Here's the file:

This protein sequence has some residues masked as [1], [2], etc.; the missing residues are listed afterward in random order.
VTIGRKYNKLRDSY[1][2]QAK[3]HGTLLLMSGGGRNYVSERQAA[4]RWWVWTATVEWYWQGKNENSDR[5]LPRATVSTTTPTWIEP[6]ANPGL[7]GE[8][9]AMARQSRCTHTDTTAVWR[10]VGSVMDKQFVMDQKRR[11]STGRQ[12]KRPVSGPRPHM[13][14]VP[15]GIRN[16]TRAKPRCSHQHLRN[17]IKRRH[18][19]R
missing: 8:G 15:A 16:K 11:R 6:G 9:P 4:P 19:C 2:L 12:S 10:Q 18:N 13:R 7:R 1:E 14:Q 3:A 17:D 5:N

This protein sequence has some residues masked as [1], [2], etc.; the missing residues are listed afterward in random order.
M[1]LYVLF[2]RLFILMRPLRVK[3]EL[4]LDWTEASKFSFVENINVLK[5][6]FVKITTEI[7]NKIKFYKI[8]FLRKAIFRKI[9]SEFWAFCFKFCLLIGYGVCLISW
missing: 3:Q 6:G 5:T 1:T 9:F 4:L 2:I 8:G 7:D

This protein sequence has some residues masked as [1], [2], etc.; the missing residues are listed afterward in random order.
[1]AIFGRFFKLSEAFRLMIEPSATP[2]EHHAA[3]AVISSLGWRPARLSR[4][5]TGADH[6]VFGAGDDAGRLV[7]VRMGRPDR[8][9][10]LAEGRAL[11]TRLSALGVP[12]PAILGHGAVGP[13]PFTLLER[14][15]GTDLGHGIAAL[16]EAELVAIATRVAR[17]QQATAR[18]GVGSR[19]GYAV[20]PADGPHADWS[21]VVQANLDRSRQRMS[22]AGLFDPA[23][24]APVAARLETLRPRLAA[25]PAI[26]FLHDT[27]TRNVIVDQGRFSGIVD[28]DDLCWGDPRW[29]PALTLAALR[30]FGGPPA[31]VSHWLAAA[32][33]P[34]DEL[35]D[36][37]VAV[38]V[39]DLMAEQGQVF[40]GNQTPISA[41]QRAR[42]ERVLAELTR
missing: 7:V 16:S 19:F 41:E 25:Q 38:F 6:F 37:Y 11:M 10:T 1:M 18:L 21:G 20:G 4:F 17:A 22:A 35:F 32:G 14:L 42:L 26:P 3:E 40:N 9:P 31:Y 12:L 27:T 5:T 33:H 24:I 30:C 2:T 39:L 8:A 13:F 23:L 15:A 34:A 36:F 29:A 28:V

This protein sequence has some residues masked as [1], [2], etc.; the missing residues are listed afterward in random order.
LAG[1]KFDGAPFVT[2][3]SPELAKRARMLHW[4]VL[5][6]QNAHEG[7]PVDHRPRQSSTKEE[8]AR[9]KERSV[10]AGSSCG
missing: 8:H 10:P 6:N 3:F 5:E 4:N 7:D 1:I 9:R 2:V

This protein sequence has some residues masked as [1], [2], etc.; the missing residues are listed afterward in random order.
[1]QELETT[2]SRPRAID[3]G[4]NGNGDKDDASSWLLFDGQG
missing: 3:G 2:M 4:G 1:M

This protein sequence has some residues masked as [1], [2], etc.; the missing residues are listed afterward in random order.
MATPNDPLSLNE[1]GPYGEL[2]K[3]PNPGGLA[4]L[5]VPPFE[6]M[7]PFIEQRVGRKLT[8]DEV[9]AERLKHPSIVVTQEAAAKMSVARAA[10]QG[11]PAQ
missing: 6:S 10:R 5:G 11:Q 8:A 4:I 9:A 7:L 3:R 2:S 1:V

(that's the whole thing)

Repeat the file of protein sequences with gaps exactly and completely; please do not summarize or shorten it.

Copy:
This protein sequence has some residues masked as [1], [2], etc.; the missing residues are listed afterward in random order.
VTIGRKYNKLRDSY[1][2]QAK[3]HGTLLLMSGGGRNYVSERQAA[4]RWWVWTATVEWYWQGKNENSDR[5]LPRATVSTTTPTWIEP[6]ANPGL[7]GE[8][9]AMARQSRCTHTDTTAVWR[10]VGSVMDKQFVMDQKRR[11]STGRQ[12]KRPVSGPRPHM[13][14]VP[15]GIRN[16]TRAKPRCSHQHLRN[17]IKRRH[18][19]R
missing: 8:G 15:A 16:K 11:R 6:G 9:P 4:P 19:C 2:L 12:S 10:Q 18:N 13:R 7:R 1:E 14:Q 3:A 17:D 5:N

This protein sequence has some residues masked as [1], [2], etc.; the missing residues are listed afterward in random order.
M[1]LYVLF[2]RLFILMRPLRVK[3]EL[4]LDWTEASKFSFVENINVLK[5][6]FVKITTEI[7]NKIKFYKI[8]FLRKAIFRKI[9]SEFWAFCFKFCLLIGYGVCLISW
missing: 3:Q 6:G 5:T 1:T 9:F 4:L 2:I 8:G 7:D

This protein sequence has some residues masked as [1], [2], etc.; the missing residues are listed afterward in random order.
[1]AIFGRFFKLSEAFRLMIEPSATP[2]EHHAA[3]AVISSLGWRPARLSR[4][5]TGADH[6]VFGAGDDAGRLV[7]VRMGRPDR[8][9][10]LAEGRAL[11]TRLSALGVP[12]PAILGHGAVGP[13]PFTLLER[14][15]GTDLGHGIAAL[16]EAELVAIATRVAR[17]QQATAR[18]GVGSR[19]GYAV[20]PADGPHADWS[21]VVQANLDRSRQRMS[22]AGLFDPA[23][24]APVAARLETLRPRLAA[25]PAI[26]FLHDT[27]TRNVIVDQGRFSGIVD[28]DDLCWGDPRW[29]PALTLAALR[30]FGGPPA[31]VSHWLAAA[32][33]P[34]DEL[35]D[36][37]VAV[38]V[39]DLMAEQGQVF[40]GNQTPISA[41]QRAR[42]ERVLAELTR
missing: 7:V 16:S 19:F 41:E 25:Q 38:F 6:F 37:Y 11:M 10:T 1:M 18:L 21:G 20:G 4:F 17:A 22:A 35:F 32:G 14:L 42:L 26:P 3:E 40:N 9:P 31:Y 12:L 27:T 5:T 33:H 24:I 30:C 2:T 39:L 8:A 13:F 23:L 15:A 34:A 36:F 29:A 28:V

This protein sequence has some residues masked as [1], [2], etc.; the missing residues are listed afterward in random order.
LAG[1]KFDGAPFVT[2][3]SPELAKRARMLHW[4]VL[5][6]QNAHEG[7]PVDHRPRQSSTKEE[8]AR[9]KERSV[10]AGSSCG
missing: 8:H 10:P 6:N 3:F 5:E 4:N 7:D 1:I 9:R 2:V

This protein sequence has some residues masked as [1], [2], etc.; the missing residues are listed afterward in random order.
[1]QELETT[2]SRPRAID[3]G[4]NGNGDKDDASSWLLFDGQG
missing: 3:G 2:M 4:G 1:M

This protein sequence has some residues masked as [1], [2], etc.; the missing residues are listed afterward in random order.
MATPNDPLSLNE[1]GPYGEL[2]K[3]PNPGGLA[4]L[5]VPPFE[6]M[7]PFIEQRVGRKLT[8]DEV[9]AERLKHPSIVVTQEAAAKMSVARAA[10]QG[11]PAQ
missing: 6:S 10:R 5:G 11:Q 8:A 4:I 9:A 7:L 3:R 2:S 1:V